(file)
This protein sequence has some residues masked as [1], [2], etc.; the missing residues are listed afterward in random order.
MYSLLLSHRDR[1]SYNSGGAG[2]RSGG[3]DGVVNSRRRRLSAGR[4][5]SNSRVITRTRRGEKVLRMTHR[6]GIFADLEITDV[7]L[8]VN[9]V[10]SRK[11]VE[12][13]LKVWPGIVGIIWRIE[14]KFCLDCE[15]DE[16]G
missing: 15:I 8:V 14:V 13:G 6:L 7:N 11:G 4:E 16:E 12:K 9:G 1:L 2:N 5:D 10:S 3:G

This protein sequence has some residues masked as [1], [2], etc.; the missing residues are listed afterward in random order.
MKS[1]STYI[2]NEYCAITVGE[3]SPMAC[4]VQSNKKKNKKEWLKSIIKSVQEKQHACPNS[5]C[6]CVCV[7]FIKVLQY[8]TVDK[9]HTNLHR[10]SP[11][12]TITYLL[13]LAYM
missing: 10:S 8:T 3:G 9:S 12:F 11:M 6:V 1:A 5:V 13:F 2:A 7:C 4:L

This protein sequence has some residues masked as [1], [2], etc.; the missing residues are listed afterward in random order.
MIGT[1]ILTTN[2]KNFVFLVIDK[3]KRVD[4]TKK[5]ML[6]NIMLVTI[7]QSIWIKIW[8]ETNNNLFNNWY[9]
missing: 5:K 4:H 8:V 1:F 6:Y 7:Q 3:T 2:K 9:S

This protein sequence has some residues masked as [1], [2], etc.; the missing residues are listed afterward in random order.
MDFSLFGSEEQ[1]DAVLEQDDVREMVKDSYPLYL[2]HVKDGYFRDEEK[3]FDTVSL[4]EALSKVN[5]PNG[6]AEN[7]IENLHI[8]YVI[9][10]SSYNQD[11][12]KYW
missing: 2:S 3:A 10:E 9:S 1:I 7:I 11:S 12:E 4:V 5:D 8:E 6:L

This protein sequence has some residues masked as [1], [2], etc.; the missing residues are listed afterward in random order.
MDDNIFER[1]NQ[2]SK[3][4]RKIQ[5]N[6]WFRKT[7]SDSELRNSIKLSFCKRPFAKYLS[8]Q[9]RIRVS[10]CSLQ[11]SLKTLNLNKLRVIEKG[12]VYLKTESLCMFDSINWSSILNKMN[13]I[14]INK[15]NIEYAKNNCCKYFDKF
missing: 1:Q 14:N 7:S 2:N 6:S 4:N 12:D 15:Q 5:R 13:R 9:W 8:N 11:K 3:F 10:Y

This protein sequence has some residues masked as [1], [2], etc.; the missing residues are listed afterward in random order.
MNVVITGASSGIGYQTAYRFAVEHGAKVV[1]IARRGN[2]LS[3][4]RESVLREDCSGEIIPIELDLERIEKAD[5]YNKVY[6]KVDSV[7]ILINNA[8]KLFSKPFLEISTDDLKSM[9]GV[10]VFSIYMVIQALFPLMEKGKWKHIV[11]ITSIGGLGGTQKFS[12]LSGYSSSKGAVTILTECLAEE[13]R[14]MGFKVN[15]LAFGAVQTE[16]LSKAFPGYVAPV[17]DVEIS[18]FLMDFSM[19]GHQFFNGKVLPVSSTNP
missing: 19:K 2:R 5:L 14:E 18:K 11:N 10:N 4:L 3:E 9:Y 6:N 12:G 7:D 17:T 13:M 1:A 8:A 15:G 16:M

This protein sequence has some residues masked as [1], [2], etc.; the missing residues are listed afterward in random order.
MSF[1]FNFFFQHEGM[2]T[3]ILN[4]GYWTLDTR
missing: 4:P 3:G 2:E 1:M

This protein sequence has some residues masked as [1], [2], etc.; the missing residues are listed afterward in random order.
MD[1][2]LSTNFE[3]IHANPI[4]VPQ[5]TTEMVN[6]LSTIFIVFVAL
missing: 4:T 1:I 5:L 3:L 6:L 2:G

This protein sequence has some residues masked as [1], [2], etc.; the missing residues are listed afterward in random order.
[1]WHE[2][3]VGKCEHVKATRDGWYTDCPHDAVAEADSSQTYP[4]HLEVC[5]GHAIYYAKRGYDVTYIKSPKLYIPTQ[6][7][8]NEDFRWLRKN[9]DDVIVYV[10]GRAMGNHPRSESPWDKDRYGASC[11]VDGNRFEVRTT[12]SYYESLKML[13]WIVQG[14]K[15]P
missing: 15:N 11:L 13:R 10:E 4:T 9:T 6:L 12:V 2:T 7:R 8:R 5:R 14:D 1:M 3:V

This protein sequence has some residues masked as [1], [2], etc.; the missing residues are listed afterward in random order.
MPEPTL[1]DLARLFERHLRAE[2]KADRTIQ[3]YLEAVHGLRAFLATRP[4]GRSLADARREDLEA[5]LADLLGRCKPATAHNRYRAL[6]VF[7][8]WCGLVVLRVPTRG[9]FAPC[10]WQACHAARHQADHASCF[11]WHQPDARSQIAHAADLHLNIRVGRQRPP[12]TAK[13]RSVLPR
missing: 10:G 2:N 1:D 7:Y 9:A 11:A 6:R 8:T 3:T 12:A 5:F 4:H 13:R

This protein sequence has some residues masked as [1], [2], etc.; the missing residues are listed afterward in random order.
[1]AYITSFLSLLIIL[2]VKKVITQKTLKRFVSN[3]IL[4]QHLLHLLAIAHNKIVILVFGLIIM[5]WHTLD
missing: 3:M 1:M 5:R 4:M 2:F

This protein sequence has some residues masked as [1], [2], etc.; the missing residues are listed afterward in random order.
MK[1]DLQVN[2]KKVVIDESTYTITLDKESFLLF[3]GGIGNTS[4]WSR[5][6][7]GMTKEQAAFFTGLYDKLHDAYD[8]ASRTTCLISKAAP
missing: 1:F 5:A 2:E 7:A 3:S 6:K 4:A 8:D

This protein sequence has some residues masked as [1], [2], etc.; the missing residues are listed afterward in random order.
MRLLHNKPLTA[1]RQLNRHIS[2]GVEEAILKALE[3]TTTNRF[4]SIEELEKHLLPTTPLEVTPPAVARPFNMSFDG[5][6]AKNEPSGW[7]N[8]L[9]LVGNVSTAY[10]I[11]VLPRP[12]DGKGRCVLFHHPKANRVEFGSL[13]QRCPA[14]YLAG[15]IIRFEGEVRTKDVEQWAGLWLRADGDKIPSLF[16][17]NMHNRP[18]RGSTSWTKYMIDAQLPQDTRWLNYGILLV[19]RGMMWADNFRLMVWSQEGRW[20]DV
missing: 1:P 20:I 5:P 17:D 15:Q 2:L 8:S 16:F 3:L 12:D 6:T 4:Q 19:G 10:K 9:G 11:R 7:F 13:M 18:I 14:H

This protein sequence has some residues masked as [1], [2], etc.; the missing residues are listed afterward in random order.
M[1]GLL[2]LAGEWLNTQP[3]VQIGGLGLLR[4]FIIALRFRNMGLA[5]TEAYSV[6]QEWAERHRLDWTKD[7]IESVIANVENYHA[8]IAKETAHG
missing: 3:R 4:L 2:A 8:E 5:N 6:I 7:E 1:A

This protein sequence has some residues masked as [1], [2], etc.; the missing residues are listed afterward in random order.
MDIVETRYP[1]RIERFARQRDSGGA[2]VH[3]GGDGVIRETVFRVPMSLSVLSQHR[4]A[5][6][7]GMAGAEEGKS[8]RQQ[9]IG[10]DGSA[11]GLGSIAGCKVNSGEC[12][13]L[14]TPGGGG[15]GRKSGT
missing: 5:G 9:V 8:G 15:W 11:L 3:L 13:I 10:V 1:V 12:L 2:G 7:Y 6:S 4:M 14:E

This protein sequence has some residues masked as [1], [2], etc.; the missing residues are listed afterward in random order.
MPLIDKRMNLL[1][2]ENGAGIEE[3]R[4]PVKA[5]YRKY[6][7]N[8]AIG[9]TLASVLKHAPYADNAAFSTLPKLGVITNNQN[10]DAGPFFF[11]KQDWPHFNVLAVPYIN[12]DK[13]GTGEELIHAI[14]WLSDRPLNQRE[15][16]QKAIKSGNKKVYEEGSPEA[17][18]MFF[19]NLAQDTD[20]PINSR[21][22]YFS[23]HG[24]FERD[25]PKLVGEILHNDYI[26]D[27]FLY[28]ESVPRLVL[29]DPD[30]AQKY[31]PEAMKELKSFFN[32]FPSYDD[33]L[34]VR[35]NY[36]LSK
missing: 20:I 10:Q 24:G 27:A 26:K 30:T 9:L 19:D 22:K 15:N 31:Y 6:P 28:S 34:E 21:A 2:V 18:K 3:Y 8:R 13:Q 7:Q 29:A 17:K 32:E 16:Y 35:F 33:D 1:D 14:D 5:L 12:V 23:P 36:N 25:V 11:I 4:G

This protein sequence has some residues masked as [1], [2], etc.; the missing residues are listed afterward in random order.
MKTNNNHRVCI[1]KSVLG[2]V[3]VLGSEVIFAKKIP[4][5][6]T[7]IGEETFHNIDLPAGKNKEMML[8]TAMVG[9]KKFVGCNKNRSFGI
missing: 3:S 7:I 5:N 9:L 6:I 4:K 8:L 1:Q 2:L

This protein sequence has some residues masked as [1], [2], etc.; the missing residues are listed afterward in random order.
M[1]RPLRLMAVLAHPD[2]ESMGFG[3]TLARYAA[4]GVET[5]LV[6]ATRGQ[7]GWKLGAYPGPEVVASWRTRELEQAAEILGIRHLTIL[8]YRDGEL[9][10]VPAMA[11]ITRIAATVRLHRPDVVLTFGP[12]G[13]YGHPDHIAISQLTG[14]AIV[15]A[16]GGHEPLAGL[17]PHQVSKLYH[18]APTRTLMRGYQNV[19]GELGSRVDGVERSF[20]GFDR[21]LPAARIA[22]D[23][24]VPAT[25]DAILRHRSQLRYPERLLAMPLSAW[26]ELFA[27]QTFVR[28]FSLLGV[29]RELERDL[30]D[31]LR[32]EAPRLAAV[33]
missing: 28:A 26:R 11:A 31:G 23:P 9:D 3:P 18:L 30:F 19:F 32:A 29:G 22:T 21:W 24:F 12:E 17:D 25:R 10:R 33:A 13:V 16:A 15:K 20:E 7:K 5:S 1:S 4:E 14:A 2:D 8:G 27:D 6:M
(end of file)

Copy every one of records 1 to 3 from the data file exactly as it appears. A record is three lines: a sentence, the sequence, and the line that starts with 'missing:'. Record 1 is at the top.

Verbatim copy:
This protein sequence has some residues masked as [1], [2], etc.; the missing residues are listed afterward in random order.
MYSLLLSHRDR[1]SYNSGGAG[2]RSGG[3]DGVVNSRRRRLSAGR[4][5]SNSRVITRTRRGEKVLRMTHR[6]GIFADLEITDV[7]L[8]VN[9]V[10]SRK[11]VE[12][13]LKVWPGIVGIIWRIE[14]KFCLDCE[15]DE[16]G
missing: 15:I 8:V 14:V 13:G 6:L 7:N 11:G 4:E 16:E 12:K 9:G 1:L 2:N 5:D 10:S 3:G

This protein sequence has some residues masked as [1], [2], etc.; the missing residues are listed afterward in random order.
MKS[1]STYI[2]NEYCAITVGE[3]SPMAC[4]VQSNKKKNKKEWLKSIIKSVQEKQHACPNS[5]C[6]CVCV[7]FIKVLQY[8]TVDK[9]HTNLHR[10]SP[11][12]TITYLL[13]LAYM
missing: 10:S 8:T 3:G 9:S 12:F 11:M 6:V 1:A 5:V 13:F 2:A 7:C 4:L

This protein sequence has some residues masked as [1], [2], etc.; the missing residues are listed afterward in random order.
MIGT[1]ILTTN[2]KNFVFLVIDK[3]KRVD[4]TKK[5]ML[6]NIMLVTI[7]QSIWIKIW[8]ETNNNLFNNWY[9]
missing: 5:K 4:H 8:V 1:F 6:Y 7:Q 3:T 2:K 9:S